A bit of gin history with Tanqueray’s Old Tom gin

Gin is one of those spirits like tequila that invokes strong feelings. When people say they “don’t like gin,” I suspect many just haven’t met the right gin yet. Most people’s experience and perception of gin is based on the London Dry style – Gordon’s, Seagrams, Beefeater, Bombay Sapphire, etc… – all London Dry gins with a strong juniper component. The “dry” in the name indicates that little or no sweetening is added. However, London Dry wasn’t always the big dog of gin. In this post I’ll look at Tanqueray Old Tom gin, a new release based on a recipe from 1835, giving us the chance to create pre-prohibition era cocktails closer (in theory) to what they tasted like originally.

Most gin origin stories start with genever, aka jenever, aka “Holland gin.” Genever has a sweet, funky, somewhat malty flavor in addition to the juniper note. (Juniper was originally added as a flavoring to mask the bad flavor results of primitive distilling techniques.) Genever is still made today in the Netherlands, and Mrs. Wonk brought me back several bottles from her recent trip there.  Most genevers come in cylindrical brown clay bottles—easily recognizable on a back bar or in a retail store. In his book Imbibe, David Wondrich points out that genever was likely what was meant by “gin” in the first wave of cocktails that came about in the mid-1800s.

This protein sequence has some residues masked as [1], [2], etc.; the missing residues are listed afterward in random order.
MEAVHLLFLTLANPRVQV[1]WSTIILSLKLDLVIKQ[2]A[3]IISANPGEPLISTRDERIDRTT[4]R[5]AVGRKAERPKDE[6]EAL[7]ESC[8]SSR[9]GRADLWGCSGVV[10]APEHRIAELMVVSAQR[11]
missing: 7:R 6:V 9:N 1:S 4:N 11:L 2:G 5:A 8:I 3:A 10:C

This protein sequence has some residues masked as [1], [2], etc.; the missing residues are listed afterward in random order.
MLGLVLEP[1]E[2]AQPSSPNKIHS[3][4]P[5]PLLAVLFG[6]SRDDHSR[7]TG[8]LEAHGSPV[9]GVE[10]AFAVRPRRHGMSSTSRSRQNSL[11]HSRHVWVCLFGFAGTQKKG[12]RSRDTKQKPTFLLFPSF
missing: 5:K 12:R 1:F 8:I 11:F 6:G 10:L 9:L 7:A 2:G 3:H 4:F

While the Dutch were making genever, UK distillers were making what later became known as “Old Tom” gin. Like genever, it’s juniper flavored and sweet, but nowhere near as malty. The Old Tom name allegedly comes from a picture of black cat — “Tom” –that hung outside a London bar. Imbibers would push coins through a slot in the wall and receive a shot of the gin in return through a pipe connecting the bartender to patrons outside.

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Around 1900, London Dry-style gins began to dominate the gin world. More recently, “New American” or “New Western” style gins have come to the foreground, partially because hundreds of new distilleries have opened in the US in recent years, and gin is a relatively quick and simple spirit to make, leading to sales sooner rather than following the many years of barrel aging often required for other spirits. Looking to distinguish themselves, the wave of small gin distilleries emphasize their own unique flavor profiles, often leaving the juniper in the background. With all the established London Dry gins and all sorts of New Western style gins vying for attention, Old Tom gins weren’t getting much love, at least not here in the United States.

Things took a turn in 2007, when in collaboration with David Wondrich, Hayman’s introduced an Old Tom gin. Since then, a few more Old Toms have popped up – others I’ve had first-hand experience with include Ransom, Sound Spirits, and Jensen. With the recent release of the Tanquery’s Old Tom gin it’s interesting to see a much bigger player enter the market. Let’s see how Tanqueray Old Tom fares.